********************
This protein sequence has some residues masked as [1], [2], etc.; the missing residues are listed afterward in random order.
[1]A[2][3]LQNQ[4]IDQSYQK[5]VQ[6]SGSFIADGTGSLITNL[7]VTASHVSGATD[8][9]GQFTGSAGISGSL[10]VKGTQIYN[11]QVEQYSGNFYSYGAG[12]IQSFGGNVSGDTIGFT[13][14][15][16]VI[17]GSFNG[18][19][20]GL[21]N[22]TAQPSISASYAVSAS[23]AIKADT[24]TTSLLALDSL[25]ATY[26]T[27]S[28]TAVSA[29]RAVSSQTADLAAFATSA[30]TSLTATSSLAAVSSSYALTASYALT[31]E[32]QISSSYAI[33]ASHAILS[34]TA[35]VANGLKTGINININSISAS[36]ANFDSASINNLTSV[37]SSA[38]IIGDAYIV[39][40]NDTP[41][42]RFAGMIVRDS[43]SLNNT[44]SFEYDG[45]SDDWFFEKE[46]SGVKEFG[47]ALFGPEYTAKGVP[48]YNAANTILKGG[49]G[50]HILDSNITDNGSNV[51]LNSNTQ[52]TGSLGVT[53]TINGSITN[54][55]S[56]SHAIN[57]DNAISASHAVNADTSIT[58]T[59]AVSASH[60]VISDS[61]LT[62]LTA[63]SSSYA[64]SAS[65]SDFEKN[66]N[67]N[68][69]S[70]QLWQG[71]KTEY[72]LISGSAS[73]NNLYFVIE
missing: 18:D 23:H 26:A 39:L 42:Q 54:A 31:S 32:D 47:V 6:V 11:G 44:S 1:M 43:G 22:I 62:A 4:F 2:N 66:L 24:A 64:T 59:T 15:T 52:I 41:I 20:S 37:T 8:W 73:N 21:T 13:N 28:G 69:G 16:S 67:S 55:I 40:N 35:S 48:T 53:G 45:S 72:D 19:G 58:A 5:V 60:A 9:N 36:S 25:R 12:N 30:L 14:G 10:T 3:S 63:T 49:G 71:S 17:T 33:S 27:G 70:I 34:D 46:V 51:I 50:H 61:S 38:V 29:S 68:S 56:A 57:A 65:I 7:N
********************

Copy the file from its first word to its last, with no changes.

This protein sequence has some residues masked as [1], [2], etc.; the missing residues are listed afterward in random order.
[1]A[2][3]LQNQ[4]IDQSYQK[5]VQ[6]SGSFIADGTGSLITNL[7]VTASHVSGATD[8][9]GQFTGSAGISGSL[10]VKGTQIYN[11]QVEQYSGNFYSYGAG[12]IQSFGGNVSGDTIGFT[13][14][15][16]VI[17]GSFNG[18][19][20]GL[21]N[22]TAQPSISASYAVSAS[23]AIKADT[24]TTSLLALDSL[25]ATY[26]T[27]S[28]TAVSA[29]RAVSSQTADLAAFATSA[30]TSLTATSSLAAVSSSYALTASYALT[31]E[32]QISSSYAI[33]ASHAILS[34]TA[35]VANGLKTGINININSISAS[36]ANFDSASINNLTSV[37]SSA[38]IIGDAYIV[39][40]NDTP[41][42]RFAGMIVRDS[43]SLNNT[44]SFEYDG[45]SDDWFFEKE[46]SGVKEFG[47]ALFGPEYTAKGVP[48]YNAANTILKGG[49]G[50]HILDSNITDNGSNV[51]LNSNTQ[52]TGSLGVT[53]TINGSITN[54][55]S[56]SHAIN[57]DNAISASHAVNADTSIT[58]T[59]AVSASH[60]VISDS[61]LT[62]LTA[63]SSSYA[64]SAS[65]SDFEKN[66]N[67]N[68][69]S[70]QLWQG[71]KTEY[72]LISGSAS[73]NNLYFVIE
missing: 18:D 23:H 26:A 39:L 42:Q 54:A 31:S 32:D 47:V 6:V 11:G 44:S 1:M 43:G 22:I 62:A 4:F 2:N 66:L 24:A 64:T 59:T 15:T 52:I 41:I 20:S 37:T 8:W 73:N 21:T 13:N 28:G 69:G 16:S 67:S 55:I 40:N 35:S 48:T 53:G 45:S 72:D 19:G 58:A 5:V 60:A 9:N 36:S 25:R 12:N 30:L 14:G 10:T 3:S 63:T 49:G 71:S 17:T 33:S 27:G 70:I 34:D 46:V 51:I 50:H 61:S 38:V 29:S 68:S 56:A 57:A 65:I 7:N